Things To Do In London Today: 5 February 2013

Can you name all 11 of these fellows? Then we might just have the quiz for you. See below.

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GIVE BLOOD: Today’s donation clinic is in the Marriott Hotel in Kilburn. Free, just turn up, 12.45-3pm and 4.30-7.30pm

DOCUMENTARY: Watch two short films about photographer Dorothy Bohm, to complement the current exhibition of her work at Museum of London. Free, just turn up, 1pm

SONGS: Hear songs about Bishopsgate Parish at Bishopsgate Institute’s free lunchtime concert. Free, just turn up, 1.05pm

GRAVITY: It’s the most mysterious of the four forces. Join Christian Boehmer at UCL for a lunchtime lecture looking at recent attempts to pin down the weighty issues with gravity. Free, just turn up, 1.15pm

RELIGION: The ever-provocative Steve Jones is at the Royal Institution discussing the ancient questions that both religion and science have grappled over the centuries, with a particular focus on his discipline, genetics. £10, prebook, 7pm

TRANSPORT: Join a talk putting The Case Against the Car, upstairs at The Yorkshire Grey, Theobalds Road as Street Talks new season gets underway. Free, just turn up, 7pm

DISCUSSION: Hear from the artists behind Vibe Bar’s current exhibition of art inspired by death row inmates. £10 suggested donation, just turn up, 7pm

POETRY: Niall O’Sullivan hosts the Poetry Cafe‘s open mic night, Poetry Unplugged. £5, just turn up, 7.30pm

VARIETY: The Royal National Theatre of Fools is a newish variety/comedy night with a theatrical twist, in Peckham. See a man escape from cling film, a rabbit fired from a cannon, an adult prodigy, and other wonders of the age, live at the CLF Art Cafe. £10, prebook, 7.30pm 

GIG: A solid double-bill at The Borderline tonight: The Temperance Movement + The Graveltones. £7.95, prebook, 7pm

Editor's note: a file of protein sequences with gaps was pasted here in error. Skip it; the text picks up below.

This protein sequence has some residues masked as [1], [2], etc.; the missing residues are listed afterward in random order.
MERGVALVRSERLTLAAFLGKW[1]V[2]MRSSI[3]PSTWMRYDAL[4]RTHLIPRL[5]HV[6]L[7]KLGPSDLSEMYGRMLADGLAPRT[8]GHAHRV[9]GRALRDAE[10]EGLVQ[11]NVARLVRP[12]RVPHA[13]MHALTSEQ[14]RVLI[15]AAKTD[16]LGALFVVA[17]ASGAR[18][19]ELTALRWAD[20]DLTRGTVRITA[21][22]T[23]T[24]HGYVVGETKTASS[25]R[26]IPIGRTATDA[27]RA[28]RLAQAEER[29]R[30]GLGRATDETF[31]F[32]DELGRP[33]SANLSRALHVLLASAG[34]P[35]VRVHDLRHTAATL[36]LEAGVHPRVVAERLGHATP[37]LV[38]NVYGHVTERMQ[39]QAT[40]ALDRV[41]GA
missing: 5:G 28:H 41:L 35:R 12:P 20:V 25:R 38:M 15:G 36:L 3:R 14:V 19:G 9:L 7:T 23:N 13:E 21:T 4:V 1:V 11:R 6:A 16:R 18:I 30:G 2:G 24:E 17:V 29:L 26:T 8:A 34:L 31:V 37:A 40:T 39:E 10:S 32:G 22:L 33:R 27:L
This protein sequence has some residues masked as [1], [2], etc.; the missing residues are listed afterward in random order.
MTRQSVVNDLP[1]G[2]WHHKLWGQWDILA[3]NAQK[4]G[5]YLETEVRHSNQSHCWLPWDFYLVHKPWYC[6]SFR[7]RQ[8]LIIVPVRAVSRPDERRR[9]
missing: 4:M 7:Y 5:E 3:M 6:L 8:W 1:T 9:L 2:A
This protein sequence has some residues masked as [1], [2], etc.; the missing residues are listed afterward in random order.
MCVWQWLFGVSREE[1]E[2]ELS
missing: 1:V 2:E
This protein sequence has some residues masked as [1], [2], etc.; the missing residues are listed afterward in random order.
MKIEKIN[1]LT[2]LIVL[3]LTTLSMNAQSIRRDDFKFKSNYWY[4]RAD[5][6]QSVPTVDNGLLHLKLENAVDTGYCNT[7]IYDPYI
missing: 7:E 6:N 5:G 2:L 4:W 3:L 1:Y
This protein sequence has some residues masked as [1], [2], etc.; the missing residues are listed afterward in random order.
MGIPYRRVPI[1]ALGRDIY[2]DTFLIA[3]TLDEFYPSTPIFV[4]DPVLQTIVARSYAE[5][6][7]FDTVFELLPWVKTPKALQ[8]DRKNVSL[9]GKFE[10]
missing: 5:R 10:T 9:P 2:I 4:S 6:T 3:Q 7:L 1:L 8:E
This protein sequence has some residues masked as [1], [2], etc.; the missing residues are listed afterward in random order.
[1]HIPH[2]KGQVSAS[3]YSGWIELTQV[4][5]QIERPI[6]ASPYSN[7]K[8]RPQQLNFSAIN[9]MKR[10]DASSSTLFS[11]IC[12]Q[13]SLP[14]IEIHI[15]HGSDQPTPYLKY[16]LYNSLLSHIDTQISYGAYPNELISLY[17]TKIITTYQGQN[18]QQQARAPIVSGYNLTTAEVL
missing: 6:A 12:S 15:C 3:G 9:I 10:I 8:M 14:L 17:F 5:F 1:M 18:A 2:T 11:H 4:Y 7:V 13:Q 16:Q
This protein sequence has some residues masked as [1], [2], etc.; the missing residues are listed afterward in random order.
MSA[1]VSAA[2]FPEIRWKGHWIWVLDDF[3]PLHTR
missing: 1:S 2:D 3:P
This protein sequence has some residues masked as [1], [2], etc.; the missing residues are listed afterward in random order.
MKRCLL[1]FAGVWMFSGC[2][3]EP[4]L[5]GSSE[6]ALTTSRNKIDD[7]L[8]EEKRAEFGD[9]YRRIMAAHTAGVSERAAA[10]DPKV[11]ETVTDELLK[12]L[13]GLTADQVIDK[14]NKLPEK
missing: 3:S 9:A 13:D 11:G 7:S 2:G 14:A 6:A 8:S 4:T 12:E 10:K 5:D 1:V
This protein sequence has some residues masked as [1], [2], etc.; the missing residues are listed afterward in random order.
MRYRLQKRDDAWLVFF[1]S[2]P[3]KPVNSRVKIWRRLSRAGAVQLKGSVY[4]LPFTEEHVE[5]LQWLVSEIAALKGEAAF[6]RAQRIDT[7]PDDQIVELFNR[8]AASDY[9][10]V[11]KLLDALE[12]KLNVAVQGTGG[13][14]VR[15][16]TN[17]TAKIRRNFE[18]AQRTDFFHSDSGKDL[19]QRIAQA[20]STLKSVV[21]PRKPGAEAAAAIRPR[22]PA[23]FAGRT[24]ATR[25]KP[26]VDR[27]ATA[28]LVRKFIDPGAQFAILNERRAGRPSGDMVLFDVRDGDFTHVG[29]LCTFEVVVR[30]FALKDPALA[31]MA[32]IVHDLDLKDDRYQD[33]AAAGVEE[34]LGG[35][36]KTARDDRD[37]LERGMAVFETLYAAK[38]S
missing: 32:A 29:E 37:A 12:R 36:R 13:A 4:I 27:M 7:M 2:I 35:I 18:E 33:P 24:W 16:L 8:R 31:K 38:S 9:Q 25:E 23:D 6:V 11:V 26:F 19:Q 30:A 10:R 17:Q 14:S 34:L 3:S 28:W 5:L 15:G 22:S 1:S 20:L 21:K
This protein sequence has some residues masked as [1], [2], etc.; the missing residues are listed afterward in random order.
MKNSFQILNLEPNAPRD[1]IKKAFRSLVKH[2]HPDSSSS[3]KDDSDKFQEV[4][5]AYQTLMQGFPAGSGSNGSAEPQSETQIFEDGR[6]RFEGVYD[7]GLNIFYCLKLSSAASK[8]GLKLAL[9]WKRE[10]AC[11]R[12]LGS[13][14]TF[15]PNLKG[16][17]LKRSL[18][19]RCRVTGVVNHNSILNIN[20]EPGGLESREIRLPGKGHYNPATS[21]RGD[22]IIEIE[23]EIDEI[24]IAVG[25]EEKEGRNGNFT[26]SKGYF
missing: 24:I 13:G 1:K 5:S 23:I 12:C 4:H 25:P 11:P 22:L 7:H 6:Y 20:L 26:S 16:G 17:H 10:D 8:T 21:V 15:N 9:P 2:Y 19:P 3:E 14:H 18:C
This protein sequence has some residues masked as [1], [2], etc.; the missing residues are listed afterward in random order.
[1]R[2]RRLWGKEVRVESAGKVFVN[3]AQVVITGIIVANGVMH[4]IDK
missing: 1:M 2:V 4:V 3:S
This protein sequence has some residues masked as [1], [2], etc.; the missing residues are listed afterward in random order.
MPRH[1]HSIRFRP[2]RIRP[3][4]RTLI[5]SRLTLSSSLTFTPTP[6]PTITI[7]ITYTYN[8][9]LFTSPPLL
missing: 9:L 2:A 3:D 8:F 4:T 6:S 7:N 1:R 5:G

PERFORMANCE ART: Smash Lab, at the Book Club in Shoreditch, is an evening of performance and live art, featuring five artists. £5, prebook, 7.30pm

QUIZ: The Monarch in Camden is running a pub quiz entirely themed around Doctor Who. £2, just turn up, 8pm

COMEDY: Head to the Soho Theatre to see Australian Sarah Kendall look at what kind of example we’re setting for girls, inspired by the birth of her own daughter. £10-£15, prebook, 9.15pm

Random London Fact of the Day
With Richard III all over the press, here are a few royal death facts for the capital (all relating to monarchs after the 1066 Conquest).

  • The first monarch to die in London was Henry III, who passed away in Westminster Palace in 1272.
  • The last monarch to die in London was Edward VII, who breathed his last in Buckingham Palace in 1910. His final words: “I am very glad,” after hearing that his horse had won at Kempton Park.
  • The most fatal building for monarchs is Kensington Palace, where four kings and queens met their ends (George II, William III, Mary II, Anne).
  • In fact, London in general is pretty risky for our rulers. 18 monarchs have met their ends in the area we now know as Greater London.
  • The most famous royal death was the execution of Charles I outside the Banqueting House in Whitehall in 1649. If you stand outside the building today, and look up to the clock on the Horse Guards building opposite, you’ll note a black mark next to the number 2, denoting the hour of his demise.

Good Cause of the Day
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London tour guide Rob Smith is running a benefit walking tour for charity Water Aid on Thursday 7 February. As well as contributing to a good cause, you’ll get to enjoy Rob’s Makers of Modern London walk, which spotlights the engineers, philanthropists and campaigners who helped shape our city. As Rob says: “I’m really proud that 19th century Londoners largely fixed the problems of clean water and sanitation, but these problems still exist in poorer parts of the world today. I’m donating all proceeds from the ticket sales to help Water aid build and maintain water pumps and wells.” To attend the walk, prebook here for £10, then meet at Farringdon at 7pm on Thur and pay on the day.

London Weather

One senses the BBC hedging its bets somewhat with today’s forecast, which features every weather symbol in their armamentarium short of a lightening bolt. As usual, the only rainy spell of the day comes exactly as everyone scrambles for sandwiches (we’ve cack-handedly cropped off the times, but that first raincloud is at 1pm). Weather in summary: lots.

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